One of the things we get asked often is how to prevent infections on Windows machines. Consider this as a basic primer on how to keep your machine just a little bit safer. I'll also type up the advanced version of this where you can effectively virus proof your machine. If you get an infection, the first thing you need to realize is that it's your fault. Sure, you can blame the guy that wrote it, but the truth is you could have avoided it by doing some of the following:
1) Stop using old software!
Windows XP is being called out here. If you're in XP you're just asking for an infection. That version of Windows just doesn't have the strength to protect you from the newer viruses. Truthfully, it never really did. Anti-Virus companies exist today because of the weakness of the 2000/XP architecture, and one other reason we'll cover in the next section. There are pretty much nothing you can do that will make XP safe enough to get a nod from us.
2) Stop using Administrative accounts!
Since Windows 2000 you've had the option to be a lesser user. Almost nobody uses this incredibly effective way of keeping yourself safe from infections. You don’t (or shouldn't) leave the doors unlocked at your house because it’s inconvenient to unlock the doors when you need in. That’s what you’re doing when you use an Admin account on your computer. The one thing that Macs are touted for is have less occurrences of infection, because you’re not allowed to be a root (admin) user. Any time something tries to make changes to the system the user is prompted to put in a password, not just click “Sure, go for it!”. You can make your PC behave in a similar fashion. Create a new Admin user on your system and login as that user. Make sure you set a password on the Admin account. Then make your primary account a limited account, take away any administrative rights from the user you use every day. This way, when you stumble across an infected website (Reference: FBI Virus) you’ll not get the infection. The user you’re logged in as will not have access to execute the infection and take over the computer.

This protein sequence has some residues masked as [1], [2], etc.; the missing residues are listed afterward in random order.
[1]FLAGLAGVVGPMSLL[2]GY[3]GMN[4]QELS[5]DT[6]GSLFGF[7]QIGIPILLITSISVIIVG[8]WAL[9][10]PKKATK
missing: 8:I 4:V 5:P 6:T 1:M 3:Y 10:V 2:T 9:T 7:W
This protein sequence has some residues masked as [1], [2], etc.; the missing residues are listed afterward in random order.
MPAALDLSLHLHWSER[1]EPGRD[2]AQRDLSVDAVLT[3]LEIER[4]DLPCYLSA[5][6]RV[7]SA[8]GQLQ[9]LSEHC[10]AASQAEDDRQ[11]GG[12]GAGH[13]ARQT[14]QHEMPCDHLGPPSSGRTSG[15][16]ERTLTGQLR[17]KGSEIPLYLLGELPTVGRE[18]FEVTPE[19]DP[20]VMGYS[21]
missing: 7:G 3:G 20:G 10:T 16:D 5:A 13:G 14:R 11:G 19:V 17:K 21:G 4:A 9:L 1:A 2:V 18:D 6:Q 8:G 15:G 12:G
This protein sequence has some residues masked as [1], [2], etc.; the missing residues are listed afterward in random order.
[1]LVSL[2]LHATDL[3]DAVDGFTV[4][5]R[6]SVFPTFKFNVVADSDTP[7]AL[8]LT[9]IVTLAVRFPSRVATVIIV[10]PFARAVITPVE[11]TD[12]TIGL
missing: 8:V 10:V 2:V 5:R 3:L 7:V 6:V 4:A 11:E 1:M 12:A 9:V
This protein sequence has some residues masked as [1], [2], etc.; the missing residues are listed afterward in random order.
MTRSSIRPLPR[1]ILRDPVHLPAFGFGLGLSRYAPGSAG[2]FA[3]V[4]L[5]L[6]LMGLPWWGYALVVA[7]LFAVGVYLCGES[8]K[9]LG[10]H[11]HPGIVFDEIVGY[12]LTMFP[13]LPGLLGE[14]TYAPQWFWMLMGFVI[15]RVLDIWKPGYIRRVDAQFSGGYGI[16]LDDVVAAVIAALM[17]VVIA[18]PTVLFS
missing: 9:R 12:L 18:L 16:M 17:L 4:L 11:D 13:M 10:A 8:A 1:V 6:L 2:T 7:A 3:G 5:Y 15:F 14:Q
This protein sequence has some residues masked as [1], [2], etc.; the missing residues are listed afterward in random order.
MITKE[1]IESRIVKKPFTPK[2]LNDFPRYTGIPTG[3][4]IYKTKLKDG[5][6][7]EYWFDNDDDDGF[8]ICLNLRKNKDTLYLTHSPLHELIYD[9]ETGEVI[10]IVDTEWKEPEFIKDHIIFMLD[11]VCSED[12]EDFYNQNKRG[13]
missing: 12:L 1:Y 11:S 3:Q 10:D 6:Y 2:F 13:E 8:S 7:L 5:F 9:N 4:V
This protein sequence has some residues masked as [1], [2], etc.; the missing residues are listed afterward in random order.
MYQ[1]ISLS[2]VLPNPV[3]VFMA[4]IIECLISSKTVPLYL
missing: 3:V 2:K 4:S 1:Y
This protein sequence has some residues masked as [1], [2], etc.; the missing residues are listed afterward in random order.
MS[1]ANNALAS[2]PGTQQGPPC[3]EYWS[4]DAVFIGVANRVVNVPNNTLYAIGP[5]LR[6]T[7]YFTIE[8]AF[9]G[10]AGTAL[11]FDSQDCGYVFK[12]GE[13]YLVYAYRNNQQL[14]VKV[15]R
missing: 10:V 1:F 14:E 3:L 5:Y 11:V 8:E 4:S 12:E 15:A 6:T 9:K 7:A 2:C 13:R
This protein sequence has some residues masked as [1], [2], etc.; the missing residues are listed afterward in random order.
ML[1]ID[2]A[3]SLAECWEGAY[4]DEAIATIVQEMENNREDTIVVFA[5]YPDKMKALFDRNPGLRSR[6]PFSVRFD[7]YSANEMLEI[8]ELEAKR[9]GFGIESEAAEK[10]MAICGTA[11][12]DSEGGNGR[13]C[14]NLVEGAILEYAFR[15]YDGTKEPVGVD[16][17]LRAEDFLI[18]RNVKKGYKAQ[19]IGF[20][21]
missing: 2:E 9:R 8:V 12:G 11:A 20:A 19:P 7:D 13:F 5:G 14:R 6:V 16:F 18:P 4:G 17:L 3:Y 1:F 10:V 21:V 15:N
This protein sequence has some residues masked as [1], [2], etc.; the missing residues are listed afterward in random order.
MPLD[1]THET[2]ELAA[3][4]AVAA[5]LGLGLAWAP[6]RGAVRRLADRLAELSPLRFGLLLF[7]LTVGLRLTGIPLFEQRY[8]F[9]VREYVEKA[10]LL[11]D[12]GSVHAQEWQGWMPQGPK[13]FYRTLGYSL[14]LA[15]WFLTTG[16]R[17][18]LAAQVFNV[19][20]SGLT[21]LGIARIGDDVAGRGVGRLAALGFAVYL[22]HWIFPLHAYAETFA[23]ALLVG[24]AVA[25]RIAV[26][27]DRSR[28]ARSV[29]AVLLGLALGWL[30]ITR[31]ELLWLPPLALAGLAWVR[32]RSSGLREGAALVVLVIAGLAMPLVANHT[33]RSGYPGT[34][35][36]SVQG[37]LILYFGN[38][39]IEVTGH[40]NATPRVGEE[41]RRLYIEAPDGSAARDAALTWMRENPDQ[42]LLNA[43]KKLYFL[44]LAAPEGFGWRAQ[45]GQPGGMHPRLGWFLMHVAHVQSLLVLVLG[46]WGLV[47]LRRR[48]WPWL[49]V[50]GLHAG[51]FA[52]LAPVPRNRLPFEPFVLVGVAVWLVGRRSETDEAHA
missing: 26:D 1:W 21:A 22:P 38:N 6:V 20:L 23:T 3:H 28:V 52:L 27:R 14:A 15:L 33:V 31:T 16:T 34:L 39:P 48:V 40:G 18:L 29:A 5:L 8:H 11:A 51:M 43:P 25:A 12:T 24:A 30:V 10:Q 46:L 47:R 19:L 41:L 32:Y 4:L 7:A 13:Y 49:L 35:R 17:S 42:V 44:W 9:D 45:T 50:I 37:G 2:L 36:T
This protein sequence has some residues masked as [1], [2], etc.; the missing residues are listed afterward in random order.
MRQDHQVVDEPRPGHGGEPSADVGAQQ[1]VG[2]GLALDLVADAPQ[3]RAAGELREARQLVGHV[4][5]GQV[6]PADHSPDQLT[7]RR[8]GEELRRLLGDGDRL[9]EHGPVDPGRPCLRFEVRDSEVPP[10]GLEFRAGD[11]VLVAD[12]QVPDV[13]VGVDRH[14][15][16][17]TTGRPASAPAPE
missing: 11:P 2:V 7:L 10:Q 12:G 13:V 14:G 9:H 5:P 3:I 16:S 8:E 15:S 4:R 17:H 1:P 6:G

3) More isn't always better!
Having multiple Anti-Virus programs on your computer has the exact opposite effect of what you may think. Let’s, for simplicity, say that Anti-Virus programs are territorial. They don’t like anything being in their home. This includes other Anti-Virus programs. They will actively try to kill one another, and render each other useless. You should have only one.
4) Change your habits!
If you get infections often, it’s likely that you’re going to places that have infections. Stay away from sites that are less than reputable. Stop using P2P (Peer-to-Peer) sharing programs, and uninstall any toolbars or BHO (Browser Helper Objects) from your computer. Also stop using Internet Explorer, and install AdBlock for either Chrome (my personal favorite) or FireFox.
If you follow these steps, your chances of getting a virus are dramatically reduced. And as always, if you need help or would like us to do this stuff for you, you’re always welcome to call, or stop in.
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